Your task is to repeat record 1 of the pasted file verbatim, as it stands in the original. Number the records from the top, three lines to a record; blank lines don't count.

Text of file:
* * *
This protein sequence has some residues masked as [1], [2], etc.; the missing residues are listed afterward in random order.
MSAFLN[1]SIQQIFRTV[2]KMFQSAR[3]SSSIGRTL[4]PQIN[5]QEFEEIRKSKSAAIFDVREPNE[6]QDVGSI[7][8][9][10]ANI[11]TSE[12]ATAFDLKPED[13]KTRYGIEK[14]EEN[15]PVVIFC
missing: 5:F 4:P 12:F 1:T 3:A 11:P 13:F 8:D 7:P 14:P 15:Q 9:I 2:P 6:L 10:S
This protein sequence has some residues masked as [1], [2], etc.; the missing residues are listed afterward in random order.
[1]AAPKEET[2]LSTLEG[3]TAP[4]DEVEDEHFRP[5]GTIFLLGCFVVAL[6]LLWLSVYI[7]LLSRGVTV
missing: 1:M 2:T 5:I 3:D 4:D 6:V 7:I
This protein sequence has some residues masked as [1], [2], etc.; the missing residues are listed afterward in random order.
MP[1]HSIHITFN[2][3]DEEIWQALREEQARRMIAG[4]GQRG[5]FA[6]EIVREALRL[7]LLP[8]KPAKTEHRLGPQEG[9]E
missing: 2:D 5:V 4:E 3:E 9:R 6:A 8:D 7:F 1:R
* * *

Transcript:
This protein sequence has some residues masked as [1], [2], etc.; the missing residues are listed afterward in random order.
MSAFLN[1]SIQQIFRTV[2]KMFQSAR[3]SSSIGRTL[4]PQIN[5]QEFEEIRKSKSAAIFDVREPNE[6]QDVGSI[7][8][9][10]ANI[11]TSE[12]ATAFDLKPED[13]KTRYGIEK[14]EEN[15]PVVIFC
missing: 5:F 4:P 12:F 1:T 3:A 11:P 13:F 8:D 7:P 14:P 15:Q 9:I 2:P 6:L 10:S